I don’t believe in any kind of afterlife. This may seem like a strange way to start off a hockey article but it’s central to everything else I’m going to say. I think we exist for a limited amount of time, and then we don’t, and that’s kind of just it. And because I think that, I spend a lot of time thinking about time. If you believe that every life has a definite end point, past which nothing else happens, it becomes very important to make sure that you’re using whatever time you have in a way that adds some kind of value or meaning. Any time I use up I can never get back, so I don’t want to spend my life doing things I’ll later wish I hadn’t spent so much time on. That is to say that I find myself frequently thinking about a question that sports fans often ask – “Why am I doing this?”
Normally that’s meant as a rhetorical question, but I mean it sincerely – why do I watch hockey? Out of all the things I could possibly be doing with my time, not to mention my emotional energy, I choose to spend a lot of it on hockey. What do I expect to get out of that?
I have often thought about how professional team sports seem to be structured to make the people who watch them unhappy. The point of team sports is to win the annual championship, but every year most teams lose. There are 31 teams in the NHL. 32 in the NFL. 30 in the NBA and MLB. So 97% of teams don’t win each season, meaning 97% of fan bases go home disappointed.
But this is absurd. Why should anyone pick a hobby where they expect to spend 97% of their life being disappointed? The only logical answer has to be: winning a championship isn’t the only way to have fun.
On some level I think anyone who watches sports already knows this. Why does anyone tune into the regular season at all, if the only thing that matters is the post-season championship? If the regular season games don’t mean anything, why spend 10-12 hours a week, every week, for decades on end, watching them? The answer is of course that we’re not just watching to see who wins the championship. The championship gives the whole thing structure but it doesn’t give it meaning. The meaning is what happens along the way.
I’m going to talk about the Toronto Maple Leafs for a minute, since after all it’s tonight’s playoff game that got me to write this to begin with.
The Toronto Maple Leafs currently have the NHL’s best goal scorer. They have one of the top few passers in the world. They have a goalie who’s easy to cheer for, and who’s done nothing but stop pucks all year. And they have a lot of other good players on top of that. All season long we’ve been watching those players do fun things. Every highlight reel goal, every great Jack Campbell save, every game they won, those moments were all fun to watch, and they all mattered.
Remember when Jack Campbell won his 10th straight game, and Mitch Marner counted off the wins with him?
That tweet got thousands of Likes. It was an awesome moment. It was fun to watch. And it mattered. Even if the Leafs lose to Montreal tonight, even if the season ends in crushing defeat, that doesn’t do anything to change the fact that we all watched that moment and had fun doing it.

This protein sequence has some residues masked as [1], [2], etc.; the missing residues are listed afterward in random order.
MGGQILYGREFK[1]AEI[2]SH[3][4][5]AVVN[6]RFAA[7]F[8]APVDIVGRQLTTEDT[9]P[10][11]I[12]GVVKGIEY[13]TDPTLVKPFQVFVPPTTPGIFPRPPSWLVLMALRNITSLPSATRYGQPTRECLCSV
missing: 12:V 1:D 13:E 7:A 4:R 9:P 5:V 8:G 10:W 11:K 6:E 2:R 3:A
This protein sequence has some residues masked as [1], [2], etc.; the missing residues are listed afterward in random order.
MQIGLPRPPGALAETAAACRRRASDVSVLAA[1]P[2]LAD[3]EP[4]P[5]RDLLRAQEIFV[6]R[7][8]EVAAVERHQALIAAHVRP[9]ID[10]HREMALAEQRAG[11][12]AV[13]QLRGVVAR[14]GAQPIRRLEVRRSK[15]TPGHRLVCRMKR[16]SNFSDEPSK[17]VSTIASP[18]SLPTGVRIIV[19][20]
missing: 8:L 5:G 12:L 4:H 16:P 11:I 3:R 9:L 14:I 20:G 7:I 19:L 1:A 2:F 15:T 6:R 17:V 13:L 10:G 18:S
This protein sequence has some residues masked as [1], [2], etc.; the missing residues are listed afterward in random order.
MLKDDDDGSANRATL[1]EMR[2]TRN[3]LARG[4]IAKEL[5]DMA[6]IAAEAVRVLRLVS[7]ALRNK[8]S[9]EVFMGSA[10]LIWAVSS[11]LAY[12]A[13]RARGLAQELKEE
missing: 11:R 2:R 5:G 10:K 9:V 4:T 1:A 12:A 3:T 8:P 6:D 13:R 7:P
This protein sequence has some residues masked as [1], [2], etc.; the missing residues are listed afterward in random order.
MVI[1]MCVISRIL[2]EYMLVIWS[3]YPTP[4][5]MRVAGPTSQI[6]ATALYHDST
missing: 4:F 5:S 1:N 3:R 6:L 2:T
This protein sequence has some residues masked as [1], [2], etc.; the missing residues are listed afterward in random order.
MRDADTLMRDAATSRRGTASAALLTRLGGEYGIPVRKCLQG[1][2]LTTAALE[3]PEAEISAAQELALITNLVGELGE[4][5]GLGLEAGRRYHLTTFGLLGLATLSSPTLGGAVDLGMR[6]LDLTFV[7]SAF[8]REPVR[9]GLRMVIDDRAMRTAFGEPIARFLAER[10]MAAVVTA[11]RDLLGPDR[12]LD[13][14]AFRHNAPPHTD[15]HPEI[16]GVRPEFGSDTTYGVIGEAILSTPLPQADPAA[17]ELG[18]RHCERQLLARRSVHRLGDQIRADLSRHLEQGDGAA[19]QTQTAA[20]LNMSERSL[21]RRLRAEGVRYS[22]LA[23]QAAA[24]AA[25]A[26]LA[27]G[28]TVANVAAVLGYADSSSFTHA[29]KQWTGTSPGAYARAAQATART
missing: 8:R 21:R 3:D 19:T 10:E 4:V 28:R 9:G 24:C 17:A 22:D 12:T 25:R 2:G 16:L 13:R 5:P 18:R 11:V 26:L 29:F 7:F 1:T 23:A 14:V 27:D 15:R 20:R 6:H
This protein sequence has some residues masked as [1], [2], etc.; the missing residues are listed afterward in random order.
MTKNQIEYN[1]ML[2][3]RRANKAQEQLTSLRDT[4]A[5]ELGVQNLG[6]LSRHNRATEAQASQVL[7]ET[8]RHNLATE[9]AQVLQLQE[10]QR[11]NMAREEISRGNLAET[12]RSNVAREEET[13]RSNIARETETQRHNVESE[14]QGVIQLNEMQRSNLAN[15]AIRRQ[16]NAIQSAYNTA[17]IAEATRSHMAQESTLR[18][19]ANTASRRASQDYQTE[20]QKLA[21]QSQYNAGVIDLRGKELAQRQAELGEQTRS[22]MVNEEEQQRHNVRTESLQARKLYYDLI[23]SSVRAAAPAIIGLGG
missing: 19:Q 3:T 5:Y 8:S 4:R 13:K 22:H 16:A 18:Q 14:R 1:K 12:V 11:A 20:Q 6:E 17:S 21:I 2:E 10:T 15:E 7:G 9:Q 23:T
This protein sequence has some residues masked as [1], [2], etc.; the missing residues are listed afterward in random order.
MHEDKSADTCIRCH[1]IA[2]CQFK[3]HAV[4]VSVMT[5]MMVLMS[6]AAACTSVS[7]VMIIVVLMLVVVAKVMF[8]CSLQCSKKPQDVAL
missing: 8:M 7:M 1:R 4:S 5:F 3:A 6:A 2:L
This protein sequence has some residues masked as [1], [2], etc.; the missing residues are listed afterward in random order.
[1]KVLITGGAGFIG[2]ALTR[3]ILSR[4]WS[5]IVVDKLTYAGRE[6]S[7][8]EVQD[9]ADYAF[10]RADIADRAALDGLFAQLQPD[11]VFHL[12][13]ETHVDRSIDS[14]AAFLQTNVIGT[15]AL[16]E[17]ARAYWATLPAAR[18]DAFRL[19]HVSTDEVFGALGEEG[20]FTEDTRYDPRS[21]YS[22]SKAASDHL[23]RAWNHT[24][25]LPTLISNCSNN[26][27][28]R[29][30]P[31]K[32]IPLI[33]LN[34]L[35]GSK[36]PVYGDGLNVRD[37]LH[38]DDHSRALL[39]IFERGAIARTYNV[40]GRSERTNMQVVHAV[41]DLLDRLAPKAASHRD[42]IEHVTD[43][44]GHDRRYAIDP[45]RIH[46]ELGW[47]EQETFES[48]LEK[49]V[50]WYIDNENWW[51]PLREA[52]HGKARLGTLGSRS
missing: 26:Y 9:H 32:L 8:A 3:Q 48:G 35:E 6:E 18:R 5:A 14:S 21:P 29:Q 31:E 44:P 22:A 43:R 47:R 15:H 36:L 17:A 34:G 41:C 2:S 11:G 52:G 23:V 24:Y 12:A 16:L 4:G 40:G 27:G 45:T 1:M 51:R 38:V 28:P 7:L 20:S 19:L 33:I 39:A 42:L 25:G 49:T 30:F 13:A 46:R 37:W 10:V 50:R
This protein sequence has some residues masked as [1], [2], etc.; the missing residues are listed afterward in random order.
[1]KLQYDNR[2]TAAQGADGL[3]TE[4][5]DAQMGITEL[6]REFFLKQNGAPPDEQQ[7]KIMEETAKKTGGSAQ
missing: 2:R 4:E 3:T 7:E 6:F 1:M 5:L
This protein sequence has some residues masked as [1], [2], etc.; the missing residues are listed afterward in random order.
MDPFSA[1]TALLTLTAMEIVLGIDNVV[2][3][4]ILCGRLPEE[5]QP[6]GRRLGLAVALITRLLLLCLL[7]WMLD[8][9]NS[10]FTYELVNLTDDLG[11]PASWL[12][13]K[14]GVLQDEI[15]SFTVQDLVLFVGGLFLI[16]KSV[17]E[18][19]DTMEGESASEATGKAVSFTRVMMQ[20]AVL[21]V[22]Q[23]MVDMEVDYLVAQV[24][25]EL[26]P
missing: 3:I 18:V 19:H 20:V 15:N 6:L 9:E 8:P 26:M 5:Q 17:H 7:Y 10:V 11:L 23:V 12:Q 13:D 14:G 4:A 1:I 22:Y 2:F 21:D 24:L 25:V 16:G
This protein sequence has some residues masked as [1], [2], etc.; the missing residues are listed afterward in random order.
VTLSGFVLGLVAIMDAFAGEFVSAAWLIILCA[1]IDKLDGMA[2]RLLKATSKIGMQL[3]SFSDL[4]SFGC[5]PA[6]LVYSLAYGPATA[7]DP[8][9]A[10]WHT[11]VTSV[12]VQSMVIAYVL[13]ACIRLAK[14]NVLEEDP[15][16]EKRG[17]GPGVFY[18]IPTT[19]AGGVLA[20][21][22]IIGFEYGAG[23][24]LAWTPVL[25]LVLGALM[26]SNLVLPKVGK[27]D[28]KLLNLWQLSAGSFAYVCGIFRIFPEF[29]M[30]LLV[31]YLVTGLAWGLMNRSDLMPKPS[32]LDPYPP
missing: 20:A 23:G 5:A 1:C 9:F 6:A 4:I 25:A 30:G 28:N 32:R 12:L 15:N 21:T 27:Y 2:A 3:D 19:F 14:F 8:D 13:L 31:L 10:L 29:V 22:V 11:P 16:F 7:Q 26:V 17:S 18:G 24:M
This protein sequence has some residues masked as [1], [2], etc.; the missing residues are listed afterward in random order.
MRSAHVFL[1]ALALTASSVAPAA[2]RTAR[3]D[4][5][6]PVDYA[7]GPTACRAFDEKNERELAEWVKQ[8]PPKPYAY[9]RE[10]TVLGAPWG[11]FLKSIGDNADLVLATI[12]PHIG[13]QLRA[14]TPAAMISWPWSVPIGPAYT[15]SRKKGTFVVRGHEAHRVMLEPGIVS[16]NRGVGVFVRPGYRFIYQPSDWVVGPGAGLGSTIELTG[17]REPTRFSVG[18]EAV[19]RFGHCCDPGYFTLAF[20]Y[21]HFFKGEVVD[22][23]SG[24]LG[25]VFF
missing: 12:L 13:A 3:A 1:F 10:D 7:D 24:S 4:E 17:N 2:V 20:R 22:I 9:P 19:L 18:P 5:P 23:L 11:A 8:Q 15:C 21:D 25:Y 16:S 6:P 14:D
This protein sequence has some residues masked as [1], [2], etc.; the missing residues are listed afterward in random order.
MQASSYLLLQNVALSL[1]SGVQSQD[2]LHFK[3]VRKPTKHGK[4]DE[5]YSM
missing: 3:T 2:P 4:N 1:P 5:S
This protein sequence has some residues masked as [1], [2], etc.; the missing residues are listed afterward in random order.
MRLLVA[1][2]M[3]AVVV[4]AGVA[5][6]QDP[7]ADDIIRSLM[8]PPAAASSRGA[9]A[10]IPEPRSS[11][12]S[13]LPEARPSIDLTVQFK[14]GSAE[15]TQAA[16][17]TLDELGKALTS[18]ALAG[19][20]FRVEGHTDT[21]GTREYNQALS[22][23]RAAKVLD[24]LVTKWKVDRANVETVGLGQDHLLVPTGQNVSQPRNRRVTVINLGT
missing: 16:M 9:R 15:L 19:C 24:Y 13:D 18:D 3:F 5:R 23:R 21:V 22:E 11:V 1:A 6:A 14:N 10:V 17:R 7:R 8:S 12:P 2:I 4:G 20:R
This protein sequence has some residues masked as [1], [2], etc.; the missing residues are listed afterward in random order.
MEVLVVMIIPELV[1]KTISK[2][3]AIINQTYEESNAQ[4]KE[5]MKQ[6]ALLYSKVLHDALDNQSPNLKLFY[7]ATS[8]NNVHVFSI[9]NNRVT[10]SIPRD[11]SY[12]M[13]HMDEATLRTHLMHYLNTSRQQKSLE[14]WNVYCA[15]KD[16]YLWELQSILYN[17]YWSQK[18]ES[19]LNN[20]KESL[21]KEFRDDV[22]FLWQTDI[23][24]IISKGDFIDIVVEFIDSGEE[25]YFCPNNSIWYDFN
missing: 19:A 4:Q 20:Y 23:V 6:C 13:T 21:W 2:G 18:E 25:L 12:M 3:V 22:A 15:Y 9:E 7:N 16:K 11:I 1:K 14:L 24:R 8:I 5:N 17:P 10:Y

Maybe you don’t agree with that, and that’s fair enough. No one is under any obligation to share my world view. But let me ask you this: If you don’t agree, if you think none of those things matter, why are you watching? And I don’t mean that rhetorically: what is your reason for watching if you’ve already decided that nothing you see can make you happy? Why choose to spend your life on a hobby that will make you 97% disappointed?
There are a huge array of things I could do with my time instead of watching hockey. For example, I love playing music. Just about every day I play guitar, and every time I do I feel great. Whether I’m writing a new song, or playing a classic, or noodling away on something random, there is just something about playing guitar that makes me happy. So why watch hockey when I could spend that time playing guitar, which I know will make me happy, instead? Why spend some of my incredibly limited amount of time in this universe watching a game that I expect will make me 97% disappointed? The only possible answer is that it has to be fun all along the way, not just at the end.
Some fans will nod sagely and say “I’m too smart to let myself get sucked into believing they’ll win”, but that’s like picking up a DVD of Lord of the Rings, turning to the room and saying, “You know, I’m not willing to suspend disbelief. Dragons and magic are impossible”, and then putting on the DVD anyway. And then doing it again and again, several times a week, for the rest of your life. Of course, no one is under any obligation to spend 3 hours letting themselves believe in magic. And indeed, many people won’t watch fantasy movies for precisely that reason. But it would be absurd to engage in this ritual, over and over again, and every time you do it you turn to the people in the room and tell them you’re too cool to believe in what you’re about to see. Letting yourself get sucked into believing is the whole point. There is no Lord of the Rings if you can’t believe in magic. And so it is for hockey, too.